A beginner saver’s guide to ISAs

POSTED: 16th September 2014
IN: Personal Guides

ISAs were first introduced by the government in 1999 to give people an incentive to save money. Whether you’re looking to buy a car, raise a mortgage deposit or simply want to save some cash for a rainy day, an ISA can be a fantastic way to save.

undefinedMany people are missing out on the benefits of ISAs due to the myth that they are a complicated version of your typical savings account, but the truth is - ISAs aren’t that much different - they just come with added benefits.

To put it simply, an ISA is a type of savings account that allows you to earn interest tax-free.

To illustrate, with regular savings accounts, the interest that you receive will be taxed at 20 per cent for regular tax payers and 40 per cent for higher rate tax payers. Most of the time, you won’t have noticed this loss as the money is taken before it enters your account.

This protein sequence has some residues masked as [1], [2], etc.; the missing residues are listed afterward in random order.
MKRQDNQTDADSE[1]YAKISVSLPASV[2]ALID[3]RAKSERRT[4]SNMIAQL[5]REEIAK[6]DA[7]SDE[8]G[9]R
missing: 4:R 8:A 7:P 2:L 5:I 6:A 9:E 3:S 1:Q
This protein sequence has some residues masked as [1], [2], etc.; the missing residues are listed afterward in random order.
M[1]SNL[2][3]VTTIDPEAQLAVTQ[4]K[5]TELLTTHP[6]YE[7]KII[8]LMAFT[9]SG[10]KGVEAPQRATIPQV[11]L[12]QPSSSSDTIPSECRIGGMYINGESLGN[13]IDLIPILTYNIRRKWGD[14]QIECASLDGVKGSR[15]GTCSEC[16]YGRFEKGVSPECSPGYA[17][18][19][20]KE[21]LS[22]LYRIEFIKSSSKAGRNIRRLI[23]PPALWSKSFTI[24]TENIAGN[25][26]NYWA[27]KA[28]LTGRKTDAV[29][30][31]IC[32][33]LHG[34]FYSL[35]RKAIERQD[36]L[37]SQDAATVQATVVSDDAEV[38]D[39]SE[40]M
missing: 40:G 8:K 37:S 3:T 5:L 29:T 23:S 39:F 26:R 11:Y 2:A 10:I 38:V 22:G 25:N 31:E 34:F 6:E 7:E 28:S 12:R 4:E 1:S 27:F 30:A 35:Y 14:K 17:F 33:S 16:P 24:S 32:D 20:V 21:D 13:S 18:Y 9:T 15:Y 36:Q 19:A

However, thanks to the introduction of a new and improved ISA (NISA), savers over the age of 16 can now save up to £15,000 a year and not pay tax on the interest they receive. In order to make use of the new £15,000 ISA allowance, you need to place your money in an ISA account, rather than a regular easy access, fixed rate or notice account. And as the allowance is tax year specific, you’ll need to open it before 5th April 2015 to take advantage of the tax benefits on your savings for this year. 

There are a number of ISAs available with varying interest rates and terms, and to help you to understand these hard working savings accounts in greater detail, we’ve created this Beginner’s Guide to ISAs:          

Here at Aldermore, we have a team of experts on hand to help you to find the right ISA account for you. Please don’t hesitate to get in touch with our team to find out more.

The content published on this website is intended to provide information only. The reader should seek advice from experts on the subject matter and independently verify the accuracy and relevance of any information provided here before relying upon it or using it for any reason. You can view our terms and conditions here.

Want to read more?

Related links

  • Personal
  • Personal Savings
  • Article
  • Financial Services
  • Guide